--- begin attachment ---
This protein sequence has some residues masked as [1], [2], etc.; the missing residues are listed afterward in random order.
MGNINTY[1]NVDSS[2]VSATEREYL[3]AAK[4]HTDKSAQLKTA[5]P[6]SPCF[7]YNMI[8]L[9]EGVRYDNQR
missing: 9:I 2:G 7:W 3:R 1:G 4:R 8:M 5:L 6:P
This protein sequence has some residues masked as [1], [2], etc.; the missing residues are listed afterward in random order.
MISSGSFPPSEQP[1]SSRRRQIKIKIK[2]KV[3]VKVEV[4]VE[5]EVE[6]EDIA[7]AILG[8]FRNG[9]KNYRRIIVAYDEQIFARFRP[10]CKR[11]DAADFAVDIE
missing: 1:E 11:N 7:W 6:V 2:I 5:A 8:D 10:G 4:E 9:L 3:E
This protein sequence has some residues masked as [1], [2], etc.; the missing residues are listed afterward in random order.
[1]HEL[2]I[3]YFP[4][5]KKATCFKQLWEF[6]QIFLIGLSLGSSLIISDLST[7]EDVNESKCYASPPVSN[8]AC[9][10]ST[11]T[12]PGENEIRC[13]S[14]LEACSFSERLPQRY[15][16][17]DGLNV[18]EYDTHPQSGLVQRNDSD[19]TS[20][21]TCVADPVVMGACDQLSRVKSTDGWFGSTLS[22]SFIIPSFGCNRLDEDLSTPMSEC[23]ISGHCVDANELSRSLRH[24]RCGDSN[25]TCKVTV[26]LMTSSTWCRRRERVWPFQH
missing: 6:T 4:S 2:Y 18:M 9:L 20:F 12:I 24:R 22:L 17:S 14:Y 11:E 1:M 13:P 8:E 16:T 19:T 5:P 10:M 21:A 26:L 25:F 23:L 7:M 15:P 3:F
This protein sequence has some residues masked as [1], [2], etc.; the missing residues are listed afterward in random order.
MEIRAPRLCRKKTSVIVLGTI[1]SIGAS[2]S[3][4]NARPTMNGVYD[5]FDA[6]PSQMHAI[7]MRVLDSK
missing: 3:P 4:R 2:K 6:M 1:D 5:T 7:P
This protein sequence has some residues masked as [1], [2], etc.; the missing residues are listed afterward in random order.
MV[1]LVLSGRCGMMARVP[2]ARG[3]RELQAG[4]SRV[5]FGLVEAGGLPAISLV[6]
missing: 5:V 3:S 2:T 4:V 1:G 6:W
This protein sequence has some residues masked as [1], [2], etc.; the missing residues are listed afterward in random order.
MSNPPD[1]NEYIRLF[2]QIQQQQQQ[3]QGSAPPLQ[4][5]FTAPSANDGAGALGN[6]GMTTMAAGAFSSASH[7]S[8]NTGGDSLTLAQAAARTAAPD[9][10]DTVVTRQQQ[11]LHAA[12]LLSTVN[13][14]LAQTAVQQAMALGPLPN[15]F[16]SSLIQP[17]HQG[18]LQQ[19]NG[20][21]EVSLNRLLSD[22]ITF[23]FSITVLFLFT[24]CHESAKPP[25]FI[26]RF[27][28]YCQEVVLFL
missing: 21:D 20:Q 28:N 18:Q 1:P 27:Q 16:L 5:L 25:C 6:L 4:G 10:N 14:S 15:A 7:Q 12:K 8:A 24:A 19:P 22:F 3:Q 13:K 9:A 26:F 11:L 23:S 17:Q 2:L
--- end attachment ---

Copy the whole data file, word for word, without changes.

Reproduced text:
This protein sequence has some residues masked as [1], [2], etc.; the missing residues are listed afterward in random order.
MGNINTY[1]NVDSS[2]VSATEREYL[3]AAK[4]HTDKSAQLKTA[5]P[6]SPCF[7]YNMI[8]L[9]EGVRYDNQR
missing: 9:I 2:G 7:W 3:R 1:G 4:R 8:M 5:L 6:P
This protein sequence has some residues masked as [1], [2], etc.; the missing residues are listed afterward in random order.
MISSGSFPPSEQP[1]SSRRRQIKIKIK[2]KV[3]VKVEV[4]VE[5]EVE[6]EDIA[7]AILG[8]FRNG[9]KNYRRIIVAYDEQIFARFRP[10]CKR[11]DAADFAVDIE
missing: 1:E 11:N 7:W 6:V 2:I 5:A 8:D 10:G 4:E 9:L 3:E
This protein sequence has some residues masked as [1], [2], etc.; the missing residues are listed afterward in random order.
[1]HEL[2]I[3]YFP[4][5]KKATCFKQLWEF[6]QIFLIGLSLGSSLIISDLST[7]EDVNESKCYASPPVSN[8]AC[9][10]ST[11]T[12]PGENEIRC[13]S[14]LEACSFSERLPQRY[15][16][17]DGLNV[18]EYDTHPQSGLVQRNDSD[19]TS[20][21]TCVADPVVMGACDQLSRVKSTDGWFGSTLS[22]SFIIPSFGCNRLDEDLSTPMSEC[23]ISGHCVDANELSRSLRH[24]RCGDSN[25]TCKVTV[26]LMTSSTWCRRRERVWPFQH
missing: 6:T 4:S 2:Y 18:M 9:L 20:F 12:I 24:R 22:L 17:S 14:Y 11:E 1:M 13:P 8:E 16:T 19:T 5:P 10:M 21:A 26:L 25:F 23:L 7:M 15:P 3:F
This protein sequence has some residues masked as [1], [2], etc.; the missing residues are listed afterward in random order.
MEIRAPRLCRKKTSVIVLGTI[1]SIGAS[2]S[3][4]NARPTMNGVYD[5]FDA[6]PSQMHAI[7]MRVLDSK
missing: 3:P 4:R 2:K 6:M 1:D 5:T 7:P
This protein sequence has some residues masked as [1], [2], etc.; the missing residues are listed afterward in random order.
MV[1]LVLSGRCGMMARVP[2]ARG[3]RELQAG[4]SRV[5]FGLVEAGGLPAISLV[6]
missing: 5:V 3:S 2:T 4:V 1:G 6:W
This protein sequence has some residues masked as [1], [2], etc.; the missing residues are listed afterward in random order.
MSNPPD[1]NEYIRLF[2]QIQQQQQQ[3]QGSAPPLQ[4][5]FTAPSANDGAGALGN[6]GMTTMAAGAFSSASH[7]S[8]NTGGDSLTLAQAAARTAAPD[9][10]DTVVTRQQQ[11]LHAA[12]LLSTVN[13][14]LAQTAVQQAMALGPLPN[15]F[16]SSLIQP[17]HQG[18]LQQ[19]NG[20][21]EVSLNRLLSD[22]ITF[23]FSITVLFLFT[24]CHESAKPP[25]FI[26]RF[27][28]YCQEVVLFL
missing: 21:D 20:Q 28:N 18:Q 1:P 27:Q 16:L 5:L 25:C 6:L 4:G 10:N 14:S 15:A 7:Q 12:K 8:A 24:A 19:P 22:F 3:Q 13:K 9:A 26:F 11:L 23:S 17:Q 2:L